08 May 2017

Pension Law: Structural Independence and King IV

Practice Area(s): Pension & Employee Benefits |

In addition to the accepted good governance principle that board members act with an independent mind (as confirmed in an amendment to the Pension Funds Act in 2013); the King IV Report on Corporate Governance for South Africa (in respect of financial years commencing on or after 1 April 2017), has suggested further requirements regarding structural independence when considering good governance best practice, including those for retirement funds.

From a legislative perspective, the Pension Funds Act prescribes that every fund must have a board consisting of a minimum of four trustees, at least fifty percent of whom the members of the fund shall have the right to elect. This is an absolute requirement for standalone funds (where a single employer or holding company participates in a fund). Where the fund is a multi-employer fund (also referred to as an “umbrella fund”), a retirement annuity fund, a beneficiary fund or a preservation fund, the Registrar of Pension Funds may, at his / her discretion, provide an exemption from the requirement that members of the fund have the right to elect at least half of the persons on the fund’s management board.

The King IV Report moves away from the King III principle of “apply or explain” to “apply and explain”, confirming that for any organisation to substantiate a claim that it practices good governance it must be able to explain the application of each of the 17 Principles of Good Governance set out in the King IV Report. Principle 7 requires the composition of “the governing body” (in this case the board of a pension fund) to be sufficiently independent for it to discharge its governance responsibilities. Regarding Principle 7, the sector supplement directed at the retirement fund industry states that:

“It is recommended that at least half of the members of the board are independent and appointed from a pool of professional board members...smaller funds should consider appointing at least one independent professional board member.”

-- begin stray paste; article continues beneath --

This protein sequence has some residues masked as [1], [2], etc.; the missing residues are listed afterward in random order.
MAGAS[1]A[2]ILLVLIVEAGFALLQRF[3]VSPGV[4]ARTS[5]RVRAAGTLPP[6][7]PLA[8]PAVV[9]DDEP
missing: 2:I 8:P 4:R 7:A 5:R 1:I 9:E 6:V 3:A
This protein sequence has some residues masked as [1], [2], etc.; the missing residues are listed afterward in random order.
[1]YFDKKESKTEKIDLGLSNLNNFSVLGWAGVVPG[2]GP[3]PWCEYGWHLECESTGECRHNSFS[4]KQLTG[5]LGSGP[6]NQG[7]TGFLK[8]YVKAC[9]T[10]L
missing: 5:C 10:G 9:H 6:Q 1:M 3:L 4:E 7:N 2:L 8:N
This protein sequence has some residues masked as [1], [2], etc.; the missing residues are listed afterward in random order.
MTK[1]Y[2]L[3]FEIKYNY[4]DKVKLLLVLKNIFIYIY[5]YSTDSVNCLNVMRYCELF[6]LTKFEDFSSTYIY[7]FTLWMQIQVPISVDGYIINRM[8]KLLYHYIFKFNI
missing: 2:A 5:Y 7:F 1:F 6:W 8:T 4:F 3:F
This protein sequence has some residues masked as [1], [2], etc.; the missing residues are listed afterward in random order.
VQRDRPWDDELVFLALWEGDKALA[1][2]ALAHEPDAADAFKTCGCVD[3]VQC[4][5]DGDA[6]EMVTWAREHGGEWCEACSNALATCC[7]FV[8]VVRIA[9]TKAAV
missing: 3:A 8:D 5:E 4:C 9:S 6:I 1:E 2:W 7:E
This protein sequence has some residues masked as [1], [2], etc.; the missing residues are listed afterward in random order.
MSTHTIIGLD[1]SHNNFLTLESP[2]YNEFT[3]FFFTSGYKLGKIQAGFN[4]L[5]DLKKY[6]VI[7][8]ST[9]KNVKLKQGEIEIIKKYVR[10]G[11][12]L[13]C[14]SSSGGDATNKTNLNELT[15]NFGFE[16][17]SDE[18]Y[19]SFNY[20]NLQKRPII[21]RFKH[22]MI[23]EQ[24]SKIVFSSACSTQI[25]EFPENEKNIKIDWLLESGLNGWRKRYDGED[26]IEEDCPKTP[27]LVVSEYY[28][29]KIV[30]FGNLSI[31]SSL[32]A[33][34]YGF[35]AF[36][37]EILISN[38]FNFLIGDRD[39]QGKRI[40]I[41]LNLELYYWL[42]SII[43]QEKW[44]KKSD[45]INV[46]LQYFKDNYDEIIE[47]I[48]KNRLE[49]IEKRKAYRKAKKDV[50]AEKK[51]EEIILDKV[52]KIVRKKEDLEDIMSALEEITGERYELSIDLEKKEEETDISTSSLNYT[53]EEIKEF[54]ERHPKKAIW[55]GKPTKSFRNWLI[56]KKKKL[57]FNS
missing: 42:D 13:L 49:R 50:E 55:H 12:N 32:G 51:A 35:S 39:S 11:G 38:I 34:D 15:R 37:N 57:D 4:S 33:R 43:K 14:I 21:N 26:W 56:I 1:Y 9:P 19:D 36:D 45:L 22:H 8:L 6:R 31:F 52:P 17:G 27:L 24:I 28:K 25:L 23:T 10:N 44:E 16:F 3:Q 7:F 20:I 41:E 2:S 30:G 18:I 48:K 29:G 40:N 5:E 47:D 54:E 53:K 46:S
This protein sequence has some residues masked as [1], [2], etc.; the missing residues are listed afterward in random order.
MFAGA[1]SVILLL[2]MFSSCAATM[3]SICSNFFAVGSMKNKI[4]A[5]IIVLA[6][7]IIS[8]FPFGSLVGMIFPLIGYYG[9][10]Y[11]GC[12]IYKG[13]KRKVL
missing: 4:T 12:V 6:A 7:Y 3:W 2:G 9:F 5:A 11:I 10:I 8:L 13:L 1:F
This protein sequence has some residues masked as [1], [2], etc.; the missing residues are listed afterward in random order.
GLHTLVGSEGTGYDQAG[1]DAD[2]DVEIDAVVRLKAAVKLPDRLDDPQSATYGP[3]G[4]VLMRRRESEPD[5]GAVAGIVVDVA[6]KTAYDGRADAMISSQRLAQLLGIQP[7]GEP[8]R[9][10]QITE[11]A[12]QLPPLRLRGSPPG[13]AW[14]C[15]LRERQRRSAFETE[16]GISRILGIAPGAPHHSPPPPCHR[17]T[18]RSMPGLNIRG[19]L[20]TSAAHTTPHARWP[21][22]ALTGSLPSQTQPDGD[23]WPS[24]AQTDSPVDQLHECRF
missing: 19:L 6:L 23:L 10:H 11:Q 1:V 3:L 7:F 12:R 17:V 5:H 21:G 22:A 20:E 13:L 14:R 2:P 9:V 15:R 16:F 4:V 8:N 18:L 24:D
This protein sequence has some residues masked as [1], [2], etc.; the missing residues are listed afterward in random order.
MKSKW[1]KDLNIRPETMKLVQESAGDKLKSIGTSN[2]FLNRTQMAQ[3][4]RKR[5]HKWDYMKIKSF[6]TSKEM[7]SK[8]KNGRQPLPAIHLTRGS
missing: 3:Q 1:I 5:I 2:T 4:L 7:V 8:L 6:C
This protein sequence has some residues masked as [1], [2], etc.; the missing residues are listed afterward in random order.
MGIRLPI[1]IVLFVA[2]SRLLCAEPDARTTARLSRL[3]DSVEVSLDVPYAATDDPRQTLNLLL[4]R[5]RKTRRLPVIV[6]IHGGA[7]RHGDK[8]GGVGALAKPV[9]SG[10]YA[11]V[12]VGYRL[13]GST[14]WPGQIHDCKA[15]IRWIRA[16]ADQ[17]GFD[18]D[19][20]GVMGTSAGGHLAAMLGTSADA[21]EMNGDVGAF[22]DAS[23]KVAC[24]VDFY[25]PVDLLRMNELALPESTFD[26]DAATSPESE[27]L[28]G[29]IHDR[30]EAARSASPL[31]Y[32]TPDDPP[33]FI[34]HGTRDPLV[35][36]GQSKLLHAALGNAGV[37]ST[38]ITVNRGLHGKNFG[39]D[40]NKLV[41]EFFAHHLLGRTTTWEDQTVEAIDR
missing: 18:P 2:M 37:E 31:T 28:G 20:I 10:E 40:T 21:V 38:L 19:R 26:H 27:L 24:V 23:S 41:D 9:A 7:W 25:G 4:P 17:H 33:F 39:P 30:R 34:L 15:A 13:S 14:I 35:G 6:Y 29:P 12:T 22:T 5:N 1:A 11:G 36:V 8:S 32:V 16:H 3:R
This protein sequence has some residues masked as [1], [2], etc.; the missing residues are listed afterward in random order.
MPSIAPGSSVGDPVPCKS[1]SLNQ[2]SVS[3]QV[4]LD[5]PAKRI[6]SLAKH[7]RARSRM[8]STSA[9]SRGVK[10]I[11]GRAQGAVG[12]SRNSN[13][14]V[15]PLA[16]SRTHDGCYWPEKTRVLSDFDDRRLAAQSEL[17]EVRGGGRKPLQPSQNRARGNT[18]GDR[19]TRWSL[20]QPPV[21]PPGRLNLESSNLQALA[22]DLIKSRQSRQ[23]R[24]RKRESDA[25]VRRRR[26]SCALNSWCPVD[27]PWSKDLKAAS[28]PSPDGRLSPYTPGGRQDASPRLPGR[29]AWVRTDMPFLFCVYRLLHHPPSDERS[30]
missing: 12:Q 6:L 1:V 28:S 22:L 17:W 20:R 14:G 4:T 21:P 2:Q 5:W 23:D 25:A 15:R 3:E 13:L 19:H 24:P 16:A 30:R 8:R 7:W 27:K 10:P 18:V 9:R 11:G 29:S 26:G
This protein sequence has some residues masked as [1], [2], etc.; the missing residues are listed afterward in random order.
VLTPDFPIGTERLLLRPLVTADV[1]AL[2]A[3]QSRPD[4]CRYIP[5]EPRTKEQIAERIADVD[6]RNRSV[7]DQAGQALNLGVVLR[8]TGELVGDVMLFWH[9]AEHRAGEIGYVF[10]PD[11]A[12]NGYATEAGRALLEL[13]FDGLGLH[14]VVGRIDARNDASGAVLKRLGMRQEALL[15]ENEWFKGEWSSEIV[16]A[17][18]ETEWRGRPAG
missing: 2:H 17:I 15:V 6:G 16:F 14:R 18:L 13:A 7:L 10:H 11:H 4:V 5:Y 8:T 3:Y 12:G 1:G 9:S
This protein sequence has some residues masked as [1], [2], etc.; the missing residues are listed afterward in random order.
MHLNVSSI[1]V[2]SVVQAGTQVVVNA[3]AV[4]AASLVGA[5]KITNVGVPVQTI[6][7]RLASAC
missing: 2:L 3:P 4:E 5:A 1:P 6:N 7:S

Regarding independent members, the King IV Report explains that independent board members should not be an employee of the employer nor be controlled nor be in common control with the employer, the administrator or the sponsor of the fund. Independent board members should further preferably not provide any other services to the fund or the employer or sponsor.

The recommendation in the King IV Report that at least half of the board be made up of independent trustees does not change the requirement in the Pension Funds Act that the members of the fund should have the right to elect at least fifty percent of the board. The result of the King IV’s ‘best practice’ would therefore dictate that funds that do not hold an exemption should be made up of fifty percent member elected trustees and fifty percent independent trustees. An issue with this ‘best practice’ approach is that other stakeholders in the fund (particularly the participating employer/s) may feel that they have been left out of the equation. From the opposite perspective, where a fund does hold an exemption from the requirement that the board be fifty percent member elected, who should be appointed or elected to make up the remainder of the board where a fund has applied the recommendations contained in Principle 7 of the King VI Report?